By Vanessa Fiske, Director of Marketing
Connection is at the core of what we seek out as human beings. For me, the opening airport scene in Richard Curtis’ Love Actually instantly evokes that sense of joy in reuniting with those you love. Maybe I fell in love with the movie because it came out during a time when I was regularly flying in and out of London’s Heathrow Airport... and sometimes to meet up with a special someone.
However, I'm not alone in my love for this polarizing romantic comedy, as it was one of the most popular movies of 2003.
Fifteen years later, this movie is still on my "watch every year" list. Because it has been recategorized as a holiday classic, I usually find myself watching it in December. It’s ten different intertwining plots with each exploring different kinds of connections and the idea that "love actually is all around."
Often, movies about romance take you only down the fantasy path, but this one has some gritty, hard-to-watch moments as well as fanciful "march down the streets of Portugal to propose" moments.
Part of the strength of the movie lies in the supporting cast. Hugh Grant as the prime minister (which seems more believable today) is awesome, but Natalie (Martine McCutcheon) brings such everyday charm to her role that you can’t help but root for her.
Colin Firth as the cheated on husband finds his sunshine in the smile of Aurelia (Lucia Moniz).
The beloved Alan Rickman took time out from his Professor Snape duties to put himself in the predicament that every married woman dreads... indulging the advances of the predatory work wife, Mia (Heike Makatsch), looking to make her move at the holiday party.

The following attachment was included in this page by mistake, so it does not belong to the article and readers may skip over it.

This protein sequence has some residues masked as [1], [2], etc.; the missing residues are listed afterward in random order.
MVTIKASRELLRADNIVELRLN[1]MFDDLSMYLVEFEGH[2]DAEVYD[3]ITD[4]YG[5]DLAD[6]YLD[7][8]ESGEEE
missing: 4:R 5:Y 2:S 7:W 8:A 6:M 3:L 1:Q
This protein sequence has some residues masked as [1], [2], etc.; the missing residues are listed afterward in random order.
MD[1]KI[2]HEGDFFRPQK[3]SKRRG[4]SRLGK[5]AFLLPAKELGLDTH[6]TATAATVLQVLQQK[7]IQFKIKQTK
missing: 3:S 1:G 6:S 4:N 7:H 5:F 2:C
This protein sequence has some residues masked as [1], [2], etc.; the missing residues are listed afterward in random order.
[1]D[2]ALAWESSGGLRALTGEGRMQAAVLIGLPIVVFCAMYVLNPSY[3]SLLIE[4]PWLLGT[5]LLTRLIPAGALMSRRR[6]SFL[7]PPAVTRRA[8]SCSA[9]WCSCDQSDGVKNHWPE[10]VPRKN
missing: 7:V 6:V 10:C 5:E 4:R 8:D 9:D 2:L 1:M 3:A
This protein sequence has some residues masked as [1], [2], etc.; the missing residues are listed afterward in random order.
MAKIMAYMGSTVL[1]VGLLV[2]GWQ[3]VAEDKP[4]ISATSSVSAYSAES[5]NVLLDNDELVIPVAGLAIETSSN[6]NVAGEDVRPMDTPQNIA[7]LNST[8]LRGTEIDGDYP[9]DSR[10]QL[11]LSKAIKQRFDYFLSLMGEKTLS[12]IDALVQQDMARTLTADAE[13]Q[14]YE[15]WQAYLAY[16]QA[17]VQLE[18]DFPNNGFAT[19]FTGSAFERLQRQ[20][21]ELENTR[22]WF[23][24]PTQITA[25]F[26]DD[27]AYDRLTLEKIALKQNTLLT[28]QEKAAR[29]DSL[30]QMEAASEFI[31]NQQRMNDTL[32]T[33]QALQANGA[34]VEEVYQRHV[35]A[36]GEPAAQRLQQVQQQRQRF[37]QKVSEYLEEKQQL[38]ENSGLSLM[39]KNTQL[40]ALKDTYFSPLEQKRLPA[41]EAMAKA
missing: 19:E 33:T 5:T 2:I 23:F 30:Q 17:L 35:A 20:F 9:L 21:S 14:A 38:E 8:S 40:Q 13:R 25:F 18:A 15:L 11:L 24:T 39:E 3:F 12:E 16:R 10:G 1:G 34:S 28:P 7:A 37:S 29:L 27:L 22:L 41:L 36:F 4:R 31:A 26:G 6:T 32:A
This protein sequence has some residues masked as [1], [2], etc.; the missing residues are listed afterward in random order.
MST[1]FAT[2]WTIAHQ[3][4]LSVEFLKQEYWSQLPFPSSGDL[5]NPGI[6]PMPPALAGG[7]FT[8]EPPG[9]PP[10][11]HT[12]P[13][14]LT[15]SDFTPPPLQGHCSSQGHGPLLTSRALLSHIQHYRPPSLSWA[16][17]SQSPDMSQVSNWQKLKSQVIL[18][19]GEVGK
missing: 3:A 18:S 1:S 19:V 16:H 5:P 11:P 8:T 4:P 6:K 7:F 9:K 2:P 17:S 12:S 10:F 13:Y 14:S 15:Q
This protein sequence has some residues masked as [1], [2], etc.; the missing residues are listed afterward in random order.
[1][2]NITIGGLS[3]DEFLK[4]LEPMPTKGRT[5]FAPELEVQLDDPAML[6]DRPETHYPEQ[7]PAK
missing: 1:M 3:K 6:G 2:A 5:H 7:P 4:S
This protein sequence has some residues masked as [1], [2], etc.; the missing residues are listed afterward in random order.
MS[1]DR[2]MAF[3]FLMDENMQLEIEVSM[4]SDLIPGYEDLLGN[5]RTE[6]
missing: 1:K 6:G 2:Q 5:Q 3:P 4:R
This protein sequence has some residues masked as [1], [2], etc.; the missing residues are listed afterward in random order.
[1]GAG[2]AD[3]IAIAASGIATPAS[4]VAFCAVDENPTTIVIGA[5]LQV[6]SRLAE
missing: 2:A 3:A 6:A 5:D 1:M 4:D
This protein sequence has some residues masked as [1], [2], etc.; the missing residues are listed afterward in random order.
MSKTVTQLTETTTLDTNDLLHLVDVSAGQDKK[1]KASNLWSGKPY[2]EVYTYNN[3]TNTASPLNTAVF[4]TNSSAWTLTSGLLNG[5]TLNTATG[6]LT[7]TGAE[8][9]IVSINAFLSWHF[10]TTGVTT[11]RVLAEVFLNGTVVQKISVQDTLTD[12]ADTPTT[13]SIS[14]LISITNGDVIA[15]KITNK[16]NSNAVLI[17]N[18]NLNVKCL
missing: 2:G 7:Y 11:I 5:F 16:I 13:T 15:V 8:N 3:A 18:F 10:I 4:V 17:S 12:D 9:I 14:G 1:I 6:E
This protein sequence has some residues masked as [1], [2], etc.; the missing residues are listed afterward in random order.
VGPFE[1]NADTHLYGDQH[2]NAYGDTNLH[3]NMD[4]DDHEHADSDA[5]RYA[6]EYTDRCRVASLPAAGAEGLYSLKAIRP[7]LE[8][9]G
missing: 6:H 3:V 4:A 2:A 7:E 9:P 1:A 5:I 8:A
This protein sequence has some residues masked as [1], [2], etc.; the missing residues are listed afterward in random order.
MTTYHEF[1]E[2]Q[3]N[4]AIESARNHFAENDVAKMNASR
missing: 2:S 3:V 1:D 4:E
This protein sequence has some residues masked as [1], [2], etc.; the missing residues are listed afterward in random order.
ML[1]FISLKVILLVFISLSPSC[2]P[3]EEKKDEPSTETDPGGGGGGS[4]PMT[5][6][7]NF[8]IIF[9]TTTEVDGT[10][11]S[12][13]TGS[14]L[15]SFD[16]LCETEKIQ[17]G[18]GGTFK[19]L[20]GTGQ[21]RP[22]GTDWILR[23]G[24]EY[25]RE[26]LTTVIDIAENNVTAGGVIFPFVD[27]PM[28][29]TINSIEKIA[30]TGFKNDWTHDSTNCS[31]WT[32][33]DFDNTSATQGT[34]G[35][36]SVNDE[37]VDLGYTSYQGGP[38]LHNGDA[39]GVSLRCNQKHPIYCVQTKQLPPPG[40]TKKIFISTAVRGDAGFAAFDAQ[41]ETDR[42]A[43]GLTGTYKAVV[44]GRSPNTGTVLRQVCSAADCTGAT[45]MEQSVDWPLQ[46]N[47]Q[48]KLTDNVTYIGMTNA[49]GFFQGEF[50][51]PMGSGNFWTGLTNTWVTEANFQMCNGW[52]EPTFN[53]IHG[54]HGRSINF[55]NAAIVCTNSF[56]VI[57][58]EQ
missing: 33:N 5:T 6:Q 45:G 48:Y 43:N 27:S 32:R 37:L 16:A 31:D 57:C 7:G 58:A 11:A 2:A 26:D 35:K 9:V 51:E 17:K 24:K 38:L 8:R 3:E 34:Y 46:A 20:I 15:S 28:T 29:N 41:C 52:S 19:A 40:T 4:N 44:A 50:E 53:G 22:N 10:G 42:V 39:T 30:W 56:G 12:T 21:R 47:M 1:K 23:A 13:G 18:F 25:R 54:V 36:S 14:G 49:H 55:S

Not every storyline had a happy ending. Laura Linney had a single moment of happiness in between phone rings. I cringe any time I hear a phone ring after I watch it, especially with those grating early cell phone ringtones.
The movie definitely has its haters. "Drivel." "I'm gobsmacked so many really good actors agreed to be in this miserable excuse for entertainment." Many feel that without the language and nudity, it would be better.
But, Love Actually is a movie that left most fans wanting more. A theatrical sequel was never created, but last year, on Red Nose Day, Richard Curtis released a short follow-up with most of the original cast. And, when the Prime Minister was asked if he was still as optimistic as he was fifteen years ago, he answered:
Love actually is all around (and streaming on Netflix right now) if you want to rewatch it or watch it for the first time.